In August 2018, USPSTF added HPV testing alone as a cervical cancer screening option for women aged 30–65 years§; however, because this analysis used data collected beginning January 2018 regarding screening in the preceding 3–5 years, this option was not included. Wald F tests were used to test for any differences across years (treated categorically) and groups. Sample adult weights and design variables were used to account for the complex sample design. Estimates not meeting National Center for Health Statistics data presentation standards for proportions were suppressed (4). All analyses were performed using SAS (version 9.4; SAS Institute) and SUDAAN (version 11.0.3; RTI International).
Among women aged 50–74 years, 72.4% were up to date with mammography (age-standardized 72.3%) (Table 1), which is below the HP2020 target (81.1%). Lower test receipt was associated with having lower educational attainment and income, not having a usual source of care, and being uninsured or having only public health insurance coverage. Approximately 30%–40% of women without a usual source of care or health insurance coverage were up to date. Although the percentage of women up to date with mammography has not varied substantially by year (Figure), the absolute number of women who received a mammogram has increased. The estimated number of women tested (numerator) was 4,097,142 in 2005 and 5,558,224 in 2018, reflecting growth in the population of women aged 50–74 years (denominator) age-eligible for testing.
Among women aged 21–65 years, 82.9% were up to date with cervical cancer screening (age-standardized 83.4%) (Table 1), which is below the HP2020 target (93.0%). Lower test receipt was associated with younger and older age groups, Asian race, lower educational attainment and income, shorter U.S. residence, gay or lesbian sexual orientation, no usual source of care, and being uninsured or having only public insurance coverage. Cervical cancer test receipt varied from 2005 to 2018 (Figure), with declines from 85.3% in 2005 to 80.5% in 2013, followed by an increase (82.9% in 2018).
Among adults aged 50–75 years, 66.9% were up to date with CRC testing (age-standardized 66.7%) (Table 2), nearing the HP2020 target (70.5%). Lower test receipt was associated with age 50–64 years, American Indian/Alaska Native or Asian race, Hispanic ethnicity, lower educational attainment or income, non-U.S. birthplace, no usual source of care, and non-military health insurance coverage or no insurance. Approximately 30% of those without a usual source of care or health insurance were up to date. Test receipt increased since 2005 (46.6%) (Figure).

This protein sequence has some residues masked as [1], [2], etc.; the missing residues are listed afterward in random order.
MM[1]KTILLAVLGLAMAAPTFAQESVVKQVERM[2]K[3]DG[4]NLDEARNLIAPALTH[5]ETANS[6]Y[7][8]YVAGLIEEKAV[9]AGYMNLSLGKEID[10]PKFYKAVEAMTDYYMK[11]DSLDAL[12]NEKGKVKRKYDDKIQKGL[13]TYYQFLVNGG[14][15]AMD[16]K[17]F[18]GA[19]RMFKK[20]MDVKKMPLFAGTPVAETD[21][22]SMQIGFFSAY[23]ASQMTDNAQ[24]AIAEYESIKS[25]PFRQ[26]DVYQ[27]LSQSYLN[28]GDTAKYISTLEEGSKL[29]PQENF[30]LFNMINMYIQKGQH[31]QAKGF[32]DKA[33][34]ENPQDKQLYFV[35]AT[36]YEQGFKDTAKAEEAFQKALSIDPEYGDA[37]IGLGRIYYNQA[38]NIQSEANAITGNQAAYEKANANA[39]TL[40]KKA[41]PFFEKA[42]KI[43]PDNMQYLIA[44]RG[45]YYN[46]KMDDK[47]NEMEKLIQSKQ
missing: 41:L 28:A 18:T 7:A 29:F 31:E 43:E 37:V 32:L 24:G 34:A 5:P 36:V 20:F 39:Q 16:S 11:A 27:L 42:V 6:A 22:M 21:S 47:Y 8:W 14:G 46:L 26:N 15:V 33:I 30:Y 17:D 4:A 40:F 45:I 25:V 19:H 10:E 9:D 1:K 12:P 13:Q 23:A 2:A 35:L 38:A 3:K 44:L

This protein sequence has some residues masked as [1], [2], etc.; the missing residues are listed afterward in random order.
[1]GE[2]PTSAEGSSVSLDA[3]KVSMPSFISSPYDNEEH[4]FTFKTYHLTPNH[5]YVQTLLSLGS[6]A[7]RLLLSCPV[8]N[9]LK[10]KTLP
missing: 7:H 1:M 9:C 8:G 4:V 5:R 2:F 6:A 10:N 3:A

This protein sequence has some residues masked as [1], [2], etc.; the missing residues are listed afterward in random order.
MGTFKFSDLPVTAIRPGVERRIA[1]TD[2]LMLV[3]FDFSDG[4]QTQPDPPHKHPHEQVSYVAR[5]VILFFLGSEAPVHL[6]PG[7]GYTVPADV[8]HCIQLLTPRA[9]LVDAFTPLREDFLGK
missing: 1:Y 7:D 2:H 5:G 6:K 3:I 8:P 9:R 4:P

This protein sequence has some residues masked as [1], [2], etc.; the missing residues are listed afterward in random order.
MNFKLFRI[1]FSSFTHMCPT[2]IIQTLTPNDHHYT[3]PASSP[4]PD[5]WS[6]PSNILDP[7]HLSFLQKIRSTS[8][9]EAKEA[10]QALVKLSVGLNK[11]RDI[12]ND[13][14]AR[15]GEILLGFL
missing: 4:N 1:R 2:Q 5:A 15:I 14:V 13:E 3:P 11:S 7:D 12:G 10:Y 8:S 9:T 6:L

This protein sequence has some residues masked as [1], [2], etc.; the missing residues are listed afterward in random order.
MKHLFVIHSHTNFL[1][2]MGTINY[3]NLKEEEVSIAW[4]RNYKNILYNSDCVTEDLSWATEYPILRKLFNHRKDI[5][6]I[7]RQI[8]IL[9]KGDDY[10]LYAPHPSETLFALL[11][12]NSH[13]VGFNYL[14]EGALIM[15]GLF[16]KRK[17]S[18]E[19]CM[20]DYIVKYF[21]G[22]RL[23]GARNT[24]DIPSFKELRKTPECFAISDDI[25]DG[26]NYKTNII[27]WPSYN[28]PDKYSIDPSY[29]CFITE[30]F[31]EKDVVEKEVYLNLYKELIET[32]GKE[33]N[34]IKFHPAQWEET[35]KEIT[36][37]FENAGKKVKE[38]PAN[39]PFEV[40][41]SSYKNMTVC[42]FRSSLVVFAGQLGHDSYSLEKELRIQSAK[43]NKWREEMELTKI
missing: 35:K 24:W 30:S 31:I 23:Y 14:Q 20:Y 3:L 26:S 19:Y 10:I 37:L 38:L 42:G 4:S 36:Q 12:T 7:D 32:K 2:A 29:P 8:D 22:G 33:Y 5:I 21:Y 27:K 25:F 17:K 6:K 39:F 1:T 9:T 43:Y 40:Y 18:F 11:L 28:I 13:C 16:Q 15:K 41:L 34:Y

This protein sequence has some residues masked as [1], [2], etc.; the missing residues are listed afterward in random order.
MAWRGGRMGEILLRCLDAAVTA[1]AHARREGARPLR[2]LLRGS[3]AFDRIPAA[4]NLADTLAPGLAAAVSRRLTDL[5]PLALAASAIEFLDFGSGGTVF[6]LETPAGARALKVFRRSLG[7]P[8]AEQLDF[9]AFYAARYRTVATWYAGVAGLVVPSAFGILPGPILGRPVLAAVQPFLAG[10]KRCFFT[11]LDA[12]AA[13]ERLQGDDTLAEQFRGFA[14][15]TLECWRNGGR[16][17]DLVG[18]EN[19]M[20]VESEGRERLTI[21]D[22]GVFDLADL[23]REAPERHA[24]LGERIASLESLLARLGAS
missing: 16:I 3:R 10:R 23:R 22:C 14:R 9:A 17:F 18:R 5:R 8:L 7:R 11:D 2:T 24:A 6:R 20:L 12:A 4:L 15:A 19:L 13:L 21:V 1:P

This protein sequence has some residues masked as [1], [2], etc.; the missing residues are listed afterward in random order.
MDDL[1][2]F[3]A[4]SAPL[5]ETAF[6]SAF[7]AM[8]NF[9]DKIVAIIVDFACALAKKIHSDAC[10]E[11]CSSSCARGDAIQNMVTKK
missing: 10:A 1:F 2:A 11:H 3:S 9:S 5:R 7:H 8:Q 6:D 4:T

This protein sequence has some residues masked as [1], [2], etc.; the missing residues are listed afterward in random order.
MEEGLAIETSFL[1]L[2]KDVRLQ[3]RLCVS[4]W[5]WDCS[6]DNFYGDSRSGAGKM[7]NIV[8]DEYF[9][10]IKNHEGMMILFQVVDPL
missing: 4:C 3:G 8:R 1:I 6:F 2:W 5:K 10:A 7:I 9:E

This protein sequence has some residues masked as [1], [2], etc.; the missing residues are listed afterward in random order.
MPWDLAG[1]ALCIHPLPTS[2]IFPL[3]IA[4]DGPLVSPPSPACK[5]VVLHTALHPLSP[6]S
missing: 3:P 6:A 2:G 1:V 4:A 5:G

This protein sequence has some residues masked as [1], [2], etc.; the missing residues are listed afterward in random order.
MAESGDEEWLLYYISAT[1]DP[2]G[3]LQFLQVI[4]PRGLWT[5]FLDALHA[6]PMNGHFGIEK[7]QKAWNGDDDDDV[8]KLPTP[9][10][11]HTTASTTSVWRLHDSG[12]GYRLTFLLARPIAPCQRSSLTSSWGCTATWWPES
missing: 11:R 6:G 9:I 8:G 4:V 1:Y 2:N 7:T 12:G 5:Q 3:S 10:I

In 2018, receipt of screening tests for breast, cervical, and colorectal cancers was below national HP2020 targets. CRC test receipt increased after 2005 and neared the target in 2018, whereas breast and cervical cancer test receipt remained below targets with little change over this period. Test receipt varied across groups. As was also found in previous reports, testing for all three cancers decreased with decreasing educational attainment and income (1,2). Cervical cancer test receipt differed by sexual orientation, CRC test receipt varied by ethnicity, and both differed by age, race, and duration of U.S. residence. Information about lower test receipt in some groups might help inform targeted efforts to promote screening and reduce disparities. Lower test receipt in the youngest age groups for cervical cancer and CRC screening might, in part, reflect the transition of persons who previously did not meet screening criteria.